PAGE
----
President Trump handed a major gift to conservatives and the religious right yesterday, and unlike his usual habit of blowing his own horn at top-volume, this gift was given behind closed doors. On Thursday, Trump signed resolution H.J. Res. 43. The purpose? To un-do a rule President Obama had passed during the last days of his administration. Let’s take a look at what was happening under the Obama administration, and before that:
The Title X Family Planning Program, (42 U.S.C. 300), was enacted in 1970 as part of the Public Health Service Act. Title X is focused solely on providing family planning, and is the only law of its kind. Under Title X, women, men, and adolescents receive services such that they may “freely determine the number and spacing of children.” Under the law, certain health centers receive funding to assist in preventing unwanted pregnancies. The services include providing contraception, pregnancy testing and counseling, preconception health services, screening and treatment for sexually transmitted diseases, HIV treatment, services to aid with achieving pregnancy, basic infertility services, and screening for cervical and breast cancer. For the poorest individuals, these services are provided at no cost.
And before pro-lifers go getting all riled up, Title X specifically prohibits funding to programs where abortion is a method of family planning (PHSA sec. 1008). Whatever one’s feeling about abortion, I think we can all agree that using federal funding to help people have children when they are ready, help prevent unwanted pregnancies when they are not, and screen for cancer is a good idea. The agencies administering Title X funds simply hand over the money when the organizations provide those services. Seems like a pretty good system to me.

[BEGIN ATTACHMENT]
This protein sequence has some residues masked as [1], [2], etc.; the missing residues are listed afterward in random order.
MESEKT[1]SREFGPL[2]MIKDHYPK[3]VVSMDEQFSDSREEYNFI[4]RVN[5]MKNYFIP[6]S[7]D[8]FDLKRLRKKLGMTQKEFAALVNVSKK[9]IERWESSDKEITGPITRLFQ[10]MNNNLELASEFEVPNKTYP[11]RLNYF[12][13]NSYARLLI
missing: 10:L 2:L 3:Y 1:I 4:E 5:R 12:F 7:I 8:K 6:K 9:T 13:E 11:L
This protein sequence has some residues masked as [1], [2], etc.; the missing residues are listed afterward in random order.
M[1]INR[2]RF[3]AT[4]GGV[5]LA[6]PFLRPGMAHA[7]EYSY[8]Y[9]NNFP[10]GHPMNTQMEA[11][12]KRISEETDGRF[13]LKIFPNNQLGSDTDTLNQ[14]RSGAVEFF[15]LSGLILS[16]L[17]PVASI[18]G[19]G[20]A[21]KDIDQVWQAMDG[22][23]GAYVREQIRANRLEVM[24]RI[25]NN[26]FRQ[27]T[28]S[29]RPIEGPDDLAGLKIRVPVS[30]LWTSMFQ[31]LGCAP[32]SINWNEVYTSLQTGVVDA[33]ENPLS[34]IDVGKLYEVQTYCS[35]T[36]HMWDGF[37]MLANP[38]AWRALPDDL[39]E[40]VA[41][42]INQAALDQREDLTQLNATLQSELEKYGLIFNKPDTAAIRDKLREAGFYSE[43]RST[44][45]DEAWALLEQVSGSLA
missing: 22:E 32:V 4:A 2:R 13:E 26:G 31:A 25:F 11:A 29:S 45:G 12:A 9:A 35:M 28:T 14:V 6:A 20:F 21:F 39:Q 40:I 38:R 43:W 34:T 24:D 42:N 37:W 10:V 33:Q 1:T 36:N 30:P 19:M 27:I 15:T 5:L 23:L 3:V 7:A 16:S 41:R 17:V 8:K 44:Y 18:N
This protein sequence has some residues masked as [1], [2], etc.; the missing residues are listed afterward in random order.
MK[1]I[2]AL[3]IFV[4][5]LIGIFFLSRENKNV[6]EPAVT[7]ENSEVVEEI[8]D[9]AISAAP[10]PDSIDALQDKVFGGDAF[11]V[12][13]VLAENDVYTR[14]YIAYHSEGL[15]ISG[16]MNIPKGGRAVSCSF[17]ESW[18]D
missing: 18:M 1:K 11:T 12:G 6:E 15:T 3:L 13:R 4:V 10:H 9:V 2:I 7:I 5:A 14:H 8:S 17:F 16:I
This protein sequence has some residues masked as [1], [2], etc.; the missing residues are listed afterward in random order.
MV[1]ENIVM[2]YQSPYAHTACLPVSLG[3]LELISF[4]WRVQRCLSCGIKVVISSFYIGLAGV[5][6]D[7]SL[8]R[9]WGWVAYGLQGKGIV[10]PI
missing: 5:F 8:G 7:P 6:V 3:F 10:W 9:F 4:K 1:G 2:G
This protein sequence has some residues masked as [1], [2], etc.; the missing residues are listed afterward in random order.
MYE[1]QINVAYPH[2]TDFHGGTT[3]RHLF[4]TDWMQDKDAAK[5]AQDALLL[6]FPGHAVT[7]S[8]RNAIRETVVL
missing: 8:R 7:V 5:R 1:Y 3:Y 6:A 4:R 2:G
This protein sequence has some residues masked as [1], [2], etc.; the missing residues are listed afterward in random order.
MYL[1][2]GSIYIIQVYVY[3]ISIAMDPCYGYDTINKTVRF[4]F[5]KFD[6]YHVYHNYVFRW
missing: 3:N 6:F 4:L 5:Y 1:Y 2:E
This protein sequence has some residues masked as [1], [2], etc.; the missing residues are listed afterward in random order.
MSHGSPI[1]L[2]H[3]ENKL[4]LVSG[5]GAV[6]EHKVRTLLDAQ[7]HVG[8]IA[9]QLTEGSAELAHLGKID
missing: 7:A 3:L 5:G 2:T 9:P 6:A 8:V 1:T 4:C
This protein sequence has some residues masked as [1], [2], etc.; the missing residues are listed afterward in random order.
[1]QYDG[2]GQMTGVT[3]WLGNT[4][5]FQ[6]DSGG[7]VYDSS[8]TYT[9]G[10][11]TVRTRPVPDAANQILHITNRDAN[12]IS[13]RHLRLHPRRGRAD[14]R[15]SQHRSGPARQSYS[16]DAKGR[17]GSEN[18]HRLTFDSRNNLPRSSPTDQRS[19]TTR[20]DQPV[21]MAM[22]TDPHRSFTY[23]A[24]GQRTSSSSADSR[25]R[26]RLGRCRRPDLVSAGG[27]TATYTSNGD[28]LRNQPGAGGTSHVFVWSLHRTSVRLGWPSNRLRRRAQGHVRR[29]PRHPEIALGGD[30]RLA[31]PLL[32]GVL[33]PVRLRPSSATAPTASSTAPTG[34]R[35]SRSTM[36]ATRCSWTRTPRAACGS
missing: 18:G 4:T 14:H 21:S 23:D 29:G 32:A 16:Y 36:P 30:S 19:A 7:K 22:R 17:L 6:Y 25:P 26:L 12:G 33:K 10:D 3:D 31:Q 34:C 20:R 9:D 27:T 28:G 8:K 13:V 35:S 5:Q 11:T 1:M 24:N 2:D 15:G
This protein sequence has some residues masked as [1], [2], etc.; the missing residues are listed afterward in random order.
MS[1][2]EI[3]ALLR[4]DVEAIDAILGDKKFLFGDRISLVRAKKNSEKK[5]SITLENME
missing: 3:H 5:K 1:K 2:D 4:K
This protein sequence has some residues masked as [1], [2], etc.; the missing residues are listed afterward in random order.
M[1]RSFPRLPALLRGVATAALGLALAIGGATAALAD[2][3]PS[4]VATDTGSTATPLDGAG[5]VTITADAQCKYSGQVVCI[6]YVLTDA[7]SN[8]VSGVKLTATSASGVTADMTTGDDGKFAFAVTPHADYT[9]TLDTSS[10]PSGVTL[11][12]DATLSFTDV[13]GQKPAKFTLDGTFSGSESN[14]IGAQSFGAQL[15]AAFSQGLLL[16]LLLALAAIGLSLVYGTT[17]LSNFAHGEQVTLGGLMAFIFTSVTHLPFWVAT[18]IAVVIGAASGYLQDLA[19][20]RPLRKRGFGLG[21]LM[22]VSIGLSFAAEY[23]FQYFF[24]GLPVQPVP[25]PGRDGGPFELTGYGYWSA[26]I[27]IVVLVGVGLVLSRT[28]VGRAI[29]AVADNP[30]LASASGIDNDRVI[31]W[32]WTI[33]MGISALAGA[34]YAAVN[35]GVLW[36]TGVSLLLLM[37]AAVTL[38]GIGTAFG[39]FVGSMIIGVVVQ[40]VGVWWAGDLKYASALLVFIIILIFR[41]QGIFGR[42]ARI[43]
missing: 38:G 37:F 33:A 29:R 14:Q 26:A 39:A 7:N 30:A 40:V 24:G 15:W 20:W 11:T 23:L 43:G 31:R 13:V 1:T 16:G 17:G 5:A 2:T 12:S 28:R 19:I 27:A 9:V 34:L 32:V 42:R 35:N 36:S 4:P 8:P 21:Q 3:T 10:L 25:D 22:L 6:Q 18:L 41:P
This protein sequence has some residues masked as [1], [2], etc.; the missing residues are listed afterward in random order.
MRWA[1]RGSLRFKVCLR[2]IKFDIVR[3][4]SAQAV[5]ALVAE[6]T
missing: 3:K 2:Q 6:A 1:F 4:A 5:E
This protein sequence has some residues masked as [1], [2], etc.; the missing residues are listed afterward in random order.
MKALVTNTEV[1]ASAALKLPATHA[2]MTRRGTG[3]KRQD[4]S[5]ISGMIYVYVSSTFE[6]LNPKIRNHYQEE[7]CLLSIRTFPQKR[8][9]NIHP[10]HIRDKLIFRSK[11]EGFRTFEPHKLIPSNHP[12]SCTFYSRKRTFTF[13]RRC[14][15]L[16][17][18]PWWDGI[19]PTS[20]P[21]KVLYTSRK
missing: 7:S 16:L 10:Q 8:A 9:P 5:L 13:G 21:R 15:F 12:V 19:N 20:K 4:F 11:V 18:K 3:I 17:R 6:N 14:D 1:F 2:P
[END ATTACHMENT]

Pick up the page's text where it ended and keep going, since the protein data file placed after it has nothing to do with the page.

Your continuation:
In September 2016, President Obama proposed a rule change, which was finalized in December of that year. The change? Warning: It’s not nearly as inherently-controversial as some groups might claim. The official summary states:
“The amendment precludes project recipients from using criteria in their selection of subrecipients that are unrelated to the ability to deliver services to program beneficiaries in an effective manner.”
In other words, when a heath center is getting federal funding to do cancer screenings, the only thing that is relevant is whether that health center does cancer screenings. Frankly, this is such an inanely obvious concept that I can’t believe we need a law to say so. When you were twelve and your neighbor paid you to mow his lawn, the only thing that was relevant was whether you mowed his lawn. When you buy a new blender and it comes with a $10 mail-in-rebate, you only need to show that you bought the blender and you’ll get the rebate. I get that people hate abortion, but taking away one hopeful mother’s free fertility services because another woman has an abortion is a pretty weird way of showing it.